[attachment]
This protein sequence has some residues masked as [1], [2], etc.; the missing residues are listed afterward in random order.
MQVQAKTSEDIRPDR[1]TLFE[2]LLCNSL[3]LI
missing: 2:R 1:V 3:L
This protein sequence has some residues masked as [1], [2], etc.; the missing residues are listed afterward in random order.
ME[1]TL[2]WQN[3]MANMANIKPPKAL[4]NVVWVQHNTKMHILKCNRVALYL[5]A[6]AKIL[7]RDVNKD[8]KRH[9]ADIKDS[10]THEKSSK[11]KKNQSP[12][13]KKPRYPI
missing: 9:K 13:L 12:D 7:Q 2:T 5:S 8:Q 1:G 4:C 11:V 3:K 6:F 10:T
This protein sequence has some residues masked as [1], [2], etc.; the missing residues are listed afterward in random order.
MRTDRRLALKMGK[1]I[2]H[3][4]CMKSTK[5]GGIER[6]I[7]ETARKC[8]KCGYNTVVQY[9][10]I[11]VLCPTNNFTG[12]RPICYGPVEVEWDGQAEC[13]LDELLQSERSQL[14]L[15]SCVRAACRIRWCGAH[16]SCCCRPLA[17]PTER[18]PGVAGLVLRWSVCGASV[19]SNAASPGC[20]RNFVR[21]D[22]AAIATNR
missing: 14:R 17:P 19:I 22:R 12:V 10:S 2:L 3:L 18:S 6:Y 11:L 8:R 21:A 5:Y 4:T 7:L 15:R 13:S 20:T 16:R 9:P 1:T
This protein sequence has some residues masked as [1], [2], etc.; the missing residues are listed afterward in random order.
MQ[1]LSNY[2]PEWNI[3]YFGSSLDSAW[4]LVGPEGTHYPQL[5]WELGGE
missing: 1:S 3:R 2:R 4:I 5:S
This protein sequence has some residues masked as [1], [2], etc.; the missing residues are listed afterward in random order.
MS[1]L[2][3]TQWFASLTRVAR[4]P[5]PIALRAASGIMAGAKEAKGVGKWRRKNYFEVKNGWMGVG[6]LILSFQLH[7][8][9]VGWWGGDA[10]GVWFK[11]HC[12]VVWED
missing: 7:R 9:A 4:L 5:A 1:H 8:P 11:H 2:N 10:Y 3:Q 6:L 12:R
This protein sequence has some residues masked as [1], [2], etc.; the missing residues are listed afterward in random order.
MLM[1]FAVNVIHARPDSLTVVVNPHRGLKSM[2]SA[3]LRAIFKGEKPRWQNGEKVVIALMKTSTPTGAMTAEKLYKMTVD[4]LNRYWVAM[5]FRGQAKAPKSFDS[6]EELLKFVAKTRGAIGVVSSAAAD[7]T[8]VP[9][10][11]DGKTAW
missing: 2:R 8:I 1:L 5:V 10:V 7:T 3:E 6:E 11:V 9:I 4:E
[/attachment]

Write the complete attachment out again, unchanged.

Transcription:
This protein sequence has some residues masked as [1], [2], etc.; the missing residues are listed afterward in random order.
MQVQAKTSEDIRPDR[1]TLFE[2]LLCNSL[3]LI
missing: 2:R 1:V 3:L
This protein sequence has some residues masked as [1], [2], etc.; the missing residues are listed afterward in random order.
ME[1]TL[2]WQN[3]MANMANIKPPKAL[4]NVVWVQHNTKMHILKCNRVALYL[5]A[6]AKIL[7]RDVNKD[8]KRH[9]ADIKDS[10]THEKSSK[11]KKNQSP[12][13]KKPRYPI
missing: 9:K 13:L 12:D 7:Q 2:T 5:S 8:Q 1:G 4:C 11:V 3:K 6:F 10:T
This protein sequence has some residues masked as [1], [2], etc.; the missing residues are listed afterward in random order.
MRTDRRLALKMGK[1]I[2]H[3][4]CMKSTK[5]GGIER[6]I[7]ETARKC[8]KCGYNTVVQY[9][10]I[11]VLCPTNNFTG[12]RPICYGPVEVEWDGQAEC[13]LDELLQSERSQL[14]L[15]SCVRAACRIRWCGAH[16]SCCCRPLA[17]PTER[18]PGVAGLVLRWSVCGASV[19]SNAASPGC[20]RNFVR[21]D[22]AAIATNR
missing: 14:R 17:P 19:I 22:R 12:V 10:S 2:L 3:L 18:S 6:Y 11:L 8:R 21:A 5:Y 4:T 7:L 15:R 13:S 20:T 16:R 9:P 1:T
This protein sequence has some residues masked as [1], [2], etc.; the missing residues are listed afterward in random order.
MQ[1]LSNY[2]PEWNI[3]YFGSSLDSAW[4]LVGPEGTHYPQL[5]WELGGE
missing: 1:S 3:R 2:R 4:I 5:S
This protein sequence has some residues masked as [1], [2], etc.; the missing residues are listed afterward in random order.
MS[1]L[2][3]TQWFASLTRVAR[4]P[5]PIALRAASGIMAGAKEAKGVGKWRRKNYFEVKNGWMGVG[6]LILSFQLH[7][8][9]VGWWGGDA[10]GVWFK[11]HC[12]VVWED
missing: 7:R 9:A 4:L 5:A 1:H 8:P 11:H 2:N 10:Y 3:Q 6:L 12:R
This protein sequence has some residues masked as [1], [2], etc.; the missing residues are listed afterward in random order.
MLM[1]FAVNVIHARPDSLTVVVNPHRGLKSM[2]SA[3]LRAIFKGEKPRWQNGEKVVIALMKTSTPTGAMTAEKLYKMTVD[4]LNRYWVAM[5]FRGQAKAPKSFDS[6]EELLKFVAKTRGAIGVVSSAAAD[7]T[8]VP[9][10][11]DGKTAW
missing: 2:R 8:I 1:L 5:V 10:V 7:T 3:E 6:E 11:V 9:I 4:E